I've been blessed to know and work with some authentic leaders that serve as my role models. I love how it feels to be in the presence of their greatness. My intention is to have the same impact on the women in my group.

  • bigk wrote Over a month ago

    I did work on this recently from the articles and resources available elsewhere, I have assessed this as a good skill to practice and develop in other leadership qualities.
    I have seen potential in my self development to continue development and use it more than just recently.
    Even without direct situations to use this in, I still find there are situations where it can be used.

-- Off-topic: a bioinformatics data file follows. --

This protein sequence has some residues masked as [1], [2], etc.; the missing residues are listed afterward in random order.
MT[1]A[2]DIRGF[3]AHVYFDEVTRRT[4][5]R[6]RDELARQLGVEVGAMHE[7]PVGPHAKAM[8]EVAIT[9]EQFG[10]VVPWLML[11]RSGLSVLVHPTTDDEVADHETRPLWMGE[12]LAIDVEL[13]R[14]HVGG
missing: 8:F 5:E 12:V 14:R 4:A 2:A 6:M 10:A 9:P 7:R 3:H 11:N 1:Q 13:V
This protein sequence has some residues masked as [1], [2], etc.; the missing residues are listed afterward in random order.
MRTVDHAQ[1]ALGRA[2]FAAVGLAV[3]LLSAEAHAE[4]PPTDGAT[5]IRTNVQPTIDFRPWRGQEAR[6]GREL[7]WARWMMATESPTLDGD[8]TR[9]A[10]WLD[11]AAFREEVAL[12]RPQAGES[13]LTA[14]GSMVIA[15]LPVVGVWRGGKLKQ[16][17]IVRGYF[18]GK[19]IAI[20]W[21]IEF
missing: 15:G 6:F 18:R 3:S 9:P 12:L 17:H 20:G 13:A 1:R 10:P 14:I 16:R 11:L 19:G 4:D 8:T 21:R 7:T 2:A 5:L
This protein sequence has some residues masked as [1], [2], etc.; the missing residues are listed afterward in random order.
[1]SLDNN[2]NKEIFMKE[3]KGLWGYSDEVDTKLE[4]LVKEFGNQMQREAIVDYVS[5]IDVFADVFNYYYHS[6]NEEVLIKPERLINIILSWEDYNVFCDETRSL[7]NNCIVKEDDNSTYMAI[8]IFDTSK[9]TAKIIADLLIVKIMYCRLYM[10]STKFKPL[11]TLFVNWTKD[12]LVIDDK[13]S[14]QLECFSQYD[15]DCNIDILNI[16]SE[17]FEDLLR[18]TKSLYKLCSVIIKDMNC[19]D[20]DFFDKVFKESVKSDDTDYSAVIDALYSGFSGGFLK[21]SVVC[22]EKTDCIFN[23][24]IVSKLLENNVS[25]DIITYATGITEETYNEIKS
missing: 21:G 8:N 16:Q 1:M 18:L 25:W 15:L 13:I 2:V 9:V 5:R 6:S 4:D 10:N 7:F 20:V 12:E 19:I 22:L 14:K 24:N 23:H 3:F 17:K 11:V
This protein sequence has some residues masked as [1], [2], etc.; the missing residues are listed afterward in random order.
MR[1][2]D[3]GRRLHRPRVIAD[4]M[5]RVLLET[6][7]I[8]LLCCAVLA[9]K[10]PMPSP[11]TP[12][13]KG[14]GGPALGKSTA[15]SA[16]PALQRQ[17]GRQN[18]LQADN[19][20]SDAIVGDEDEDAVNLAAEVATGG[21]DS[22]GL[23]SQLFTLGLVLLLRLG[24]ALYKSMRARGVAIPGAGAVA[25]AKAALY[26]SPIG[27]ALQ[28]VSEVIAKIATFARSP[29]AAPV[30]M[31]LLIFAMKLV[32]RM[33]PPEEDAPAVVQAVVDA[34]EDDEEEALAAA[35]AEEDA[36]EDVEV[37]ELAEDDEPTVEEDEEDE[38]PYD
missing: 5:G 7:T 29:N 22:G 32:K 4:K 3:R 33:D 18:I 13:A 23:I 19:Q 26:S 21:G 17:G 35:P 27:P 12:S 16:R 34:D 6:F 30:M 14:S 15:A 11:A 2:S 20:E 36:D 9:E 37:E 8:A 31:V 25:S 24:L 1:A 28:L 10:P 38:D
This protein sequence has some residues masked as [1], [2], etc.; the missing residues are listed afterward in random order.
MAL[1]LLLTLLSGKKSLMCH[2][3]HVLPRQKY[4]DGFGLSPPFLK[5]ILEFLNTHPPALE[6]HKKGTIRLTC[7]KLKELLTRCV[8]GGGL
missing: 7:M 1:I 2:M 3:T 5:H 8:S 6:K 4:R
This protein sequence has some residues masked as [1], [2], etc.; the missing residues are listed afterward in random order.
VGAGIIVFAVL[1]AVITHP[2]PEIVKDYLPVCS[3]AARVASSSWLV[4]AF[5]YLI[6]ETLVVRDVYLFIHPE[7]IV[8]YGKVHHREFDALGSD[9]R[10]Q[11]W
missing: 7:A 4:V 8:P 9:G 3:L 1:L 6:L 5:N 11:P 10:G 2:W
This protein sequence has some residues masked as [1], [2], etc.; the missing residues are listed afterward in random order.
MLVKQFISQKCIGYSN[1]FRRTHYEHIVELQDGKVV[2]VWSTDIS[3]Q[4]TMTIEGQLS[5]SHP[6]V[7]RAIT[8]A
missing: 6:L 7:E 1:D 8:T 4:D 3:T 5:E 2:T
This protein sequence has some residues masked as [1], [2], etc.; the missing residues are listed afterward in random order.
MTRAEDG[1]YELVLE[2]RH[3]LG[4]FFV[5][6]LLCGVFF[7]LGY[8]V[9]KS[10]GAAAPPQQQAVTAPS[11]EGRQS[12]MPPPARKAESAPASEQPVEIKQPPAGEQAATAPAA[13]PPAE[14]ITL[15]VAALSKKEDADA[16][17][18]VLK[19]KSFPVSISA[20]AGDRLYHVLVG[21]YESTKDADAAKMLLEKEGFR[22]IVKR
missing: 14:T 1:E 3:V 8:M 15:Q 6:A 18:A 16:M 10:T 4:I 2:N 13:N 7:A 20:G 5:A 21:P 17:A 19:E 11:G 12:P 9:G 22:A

I am encouraged to do more in this area to utilise what I have available so far and want to progress these and other skills further.

    Have a happy Christmas

    Looking forward to another new year and opportunity.

  • Dianna wrote Over a month ago
    This message can't be repeated often enough!! It's essential to monitor and develop our emotional intelligence - I'm convinced it's a critical factor in moving from a good leader to a great one.

  • winneyn wrote Over a month ago
    A very timely article. So many managers think that capitulation is a show of weakness. But a moments pause to determine if this is a battle worth fighting, will show others that you are studied and controlled in your responses. The workplace is no place for the dramatic.